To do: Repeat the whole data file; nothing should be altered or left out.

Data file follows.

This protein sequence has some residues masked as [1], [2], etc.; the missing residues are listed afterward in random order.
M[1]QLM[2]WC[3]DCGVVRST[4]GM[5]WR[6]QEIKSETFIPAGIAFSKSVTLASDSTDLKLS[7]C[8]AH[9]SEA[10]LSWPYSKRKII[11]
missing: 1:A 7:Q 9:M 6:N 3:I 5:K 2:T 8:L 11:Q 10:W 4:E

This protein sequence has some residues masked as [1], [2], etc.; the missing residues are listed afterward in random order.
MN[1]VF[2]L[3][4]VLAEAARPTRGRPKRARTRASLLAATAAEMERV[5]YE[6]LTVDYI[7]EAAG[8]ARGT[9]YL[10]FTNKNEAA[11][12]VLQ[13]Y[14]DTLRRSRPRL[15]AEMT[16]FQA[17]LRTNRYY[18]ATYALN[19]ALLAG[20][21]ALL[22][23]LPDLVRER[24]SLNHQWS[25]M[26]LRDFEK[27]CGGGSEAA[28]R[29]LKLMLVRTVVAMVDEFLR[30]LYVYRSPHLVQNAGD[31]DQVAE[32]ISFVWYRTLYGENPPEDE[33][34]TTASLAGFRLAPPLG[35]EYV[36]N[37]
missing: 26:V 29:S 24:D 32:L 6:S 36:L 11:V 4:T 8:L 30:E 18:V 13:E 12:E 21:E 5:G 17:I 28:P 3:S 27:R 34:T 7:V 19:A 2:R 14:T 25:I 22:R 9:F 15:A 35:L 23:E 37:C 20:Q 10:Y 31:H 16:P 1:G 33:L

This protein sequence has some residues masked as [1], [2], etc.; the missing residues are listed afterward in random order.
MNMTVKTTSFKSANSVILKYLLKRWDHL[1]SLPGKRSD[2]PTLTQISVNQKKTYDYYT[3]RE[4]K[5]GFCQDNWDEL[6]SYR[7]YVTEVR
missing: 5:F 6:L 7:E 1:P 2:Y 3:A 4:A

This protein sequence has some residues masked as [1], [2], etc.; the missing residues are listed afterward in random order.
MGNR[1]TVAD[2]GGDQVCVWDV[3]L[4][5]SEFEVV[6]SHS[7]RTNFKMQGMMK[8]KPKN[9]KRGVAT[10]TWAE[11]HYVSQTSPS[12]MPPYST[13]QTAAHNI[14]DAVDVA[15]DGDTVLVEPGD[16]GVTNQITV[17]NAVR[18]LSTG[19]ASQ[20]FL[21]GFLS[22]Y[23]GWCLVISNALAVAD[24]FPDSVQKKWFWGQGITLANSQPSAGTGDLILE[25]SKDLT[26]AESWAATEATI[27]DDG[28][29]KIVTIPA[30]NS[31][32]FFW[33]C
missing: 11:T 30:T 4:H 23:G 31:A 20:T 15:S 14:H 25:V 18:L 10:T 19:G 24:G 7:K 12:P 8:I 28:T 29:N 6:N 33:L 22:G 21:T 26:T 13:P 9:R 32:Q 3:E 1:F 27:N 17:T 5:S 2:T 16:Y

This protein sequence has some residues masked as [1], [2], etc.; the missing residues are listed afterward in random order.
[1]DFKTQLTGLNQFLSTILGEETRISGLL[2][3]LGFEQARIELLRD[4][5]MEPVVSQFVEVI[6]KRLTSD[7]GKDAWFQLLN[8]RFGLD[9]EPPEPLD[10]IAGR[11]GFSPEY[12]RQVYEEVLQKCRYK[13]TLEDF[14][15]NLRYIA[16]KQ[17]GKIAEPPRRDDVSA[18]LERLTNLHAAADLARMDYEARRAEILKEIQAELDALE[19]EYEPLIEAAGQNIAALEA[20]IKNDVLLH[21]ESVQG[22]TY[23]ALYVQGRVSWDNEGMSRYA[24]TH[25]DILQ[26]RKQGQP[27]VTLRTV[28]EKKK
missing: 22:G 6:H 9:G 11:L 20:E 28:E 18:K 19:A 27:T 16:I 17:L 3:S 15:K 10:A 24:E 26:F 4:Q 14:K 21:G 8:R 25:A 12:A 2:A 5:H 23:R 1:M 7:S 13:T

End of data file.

This protein sequence has some residues masked as [1], [2], etc.; the missing residues are listed afterward in random order.
M[1]QLM[2]WC[3]DCGVVRST[4]GM[5]WR[6]QEIKSETFIPAGIAFSKSVTLASDSTDLKLS[7]C[8]AH[9]SEA[10]LSWPYSKRKII[11]
missing: 1:A 7:Q 9:M 6:N 3:I 5:K 2:T 8:L 11:Q 10:W 4:E

This protein sequence has some residues masked as [1], [2], etc.; the missing residues are listed afterward in random order.
MN[1]VF[2]L[3][4]VLAEAARPTRGRPKRARTRASLLAATAAEMERV[5]YE[6]LTVDYI[7]EAAG[8]ARGT[9]YL[10]FTNKNEAA[11][12]VLQ[13]Y[14]DTLRRSRPRL[15]AEMT[16]FQA[17]LRTNRYY[18]ATYALN[19]ALLAG[20][21]ALL[22][23]LPDLVRER[24]SLNHQWS[25]M[26]LRDFEK[27]CGGGSEAA[28]R[29]LKLMLVRTVVAMVDEFLR[30]LYVYRSPHLVQNAGD[31]DQVAE[32]ISFVWYRTLYGENPPEDE[33][34]TTASLAGFRLAPPLG[35]EYV[36]N[37]
missing: 26:V 29:S 24:D 32:L 6:S 36:L 11:V 4:T 8:L 30:E 18:V 13:E 12:E 21:E 5:G 17:I 28:P 3:S 27:R 34:T 7:V 19:A 2:R 14:T 25:I 22:R 9:F 15:A 35:L 23:E 37:C 20:Q 10:Y 31:H 16:P 1:G 33:L

This protein sequence has some residues masked as [1], [2], etc.; the missing residues are listed afterward in random order.
MNMTVKTTSFKSANSVILKYLLKRWDHL[1]SLPGKRSD[2]PTLTQISVNQKKTYDYYT[3]RE[4]K[5]GFCQDNWDEL[6]SYR[7]YVTEVR
missing: 5:F 6:L 7:E 1:P 2:Y 3:A 4:A

This protein sequence has some residues masked as [1], [2], etc.; the missing residues are listed afterward in random order.
MGNR[1]TVAD[2]GGDQVCVWDV[3]L[4][5]SEFEVV[6]SHS[7]RTNFKMQGMMK[8]KPKN[9]KRGVAT[10]TWAE[11]HYVSQTSPS[12]MPPYST[13]QTAAHNI[14]DAVDVA[15]DGDTVLVEPGD[16]GVTNQITV[17]NAVR[18]LSTG[19]ASQ[20]FL[21]GFLS[22]Y[23]GWCLVISNALAVAD[24]FPDSVQKKWFWGQGITLANSQPSAGTGDLILE[25]SKDLT[26]AESWAATEATI[27]DDG[28][29]KIVTIPA[30]NS[31][32]FFW[33]C
missing: 11:T 30:T 4:H 23:G 31:A 20:T 15:S 14:H 25:V 18:L 10:T 19:G 24:G 7:K 12:P 8:I 28:T 29:N 6:N 33:L 22:G 21:T 26:T 13:P 9:R 32:Q 3:E 1:F 27:N 17:T 5:S 2:T 16:Y

This protein sequence has some residues masked as [1], [2], etc.; the missing residues are listed afterward in random order.
[1]DFKTQLTGLNQFLSTILGEETRISGLL[2][3]LGFEQARIELLRD[4][5]MEPVVSQFVEVI[6]KRLTSD[7]GKDAWFQLLN[8]RFGLD[9]EPPEPLD[10]IAGR[11]GFSPEY[12]RQVYEEVLQKCRYK[13]TLEDF[14][15]NLRYIA[16]KQ[17]GKIAEPPRRDDVSA[18]LERLTNLHAAADLARMDYEARRAEILKEIQAELDALE[19]EYEPLIEAAGQNIAALEA[20]IKNDVLLH[21]ESVQG[22]TY[23]ALYVQGRVSWDNEGMSRYA[24]TH[25]DILQ[26]RKQGQP[27]VTLRTV[28]EKKK
missing: 22:G 6:H 9:G 11:L 20:E 28:E 18:K 19:A 27:T 16:I 17:L 3:S 15:K 10:A 24:E 26:F 4:Q 14:K 21:G 8:R 25:A 12:A 2:A 5:H 23:R 1:M 7:S 13:T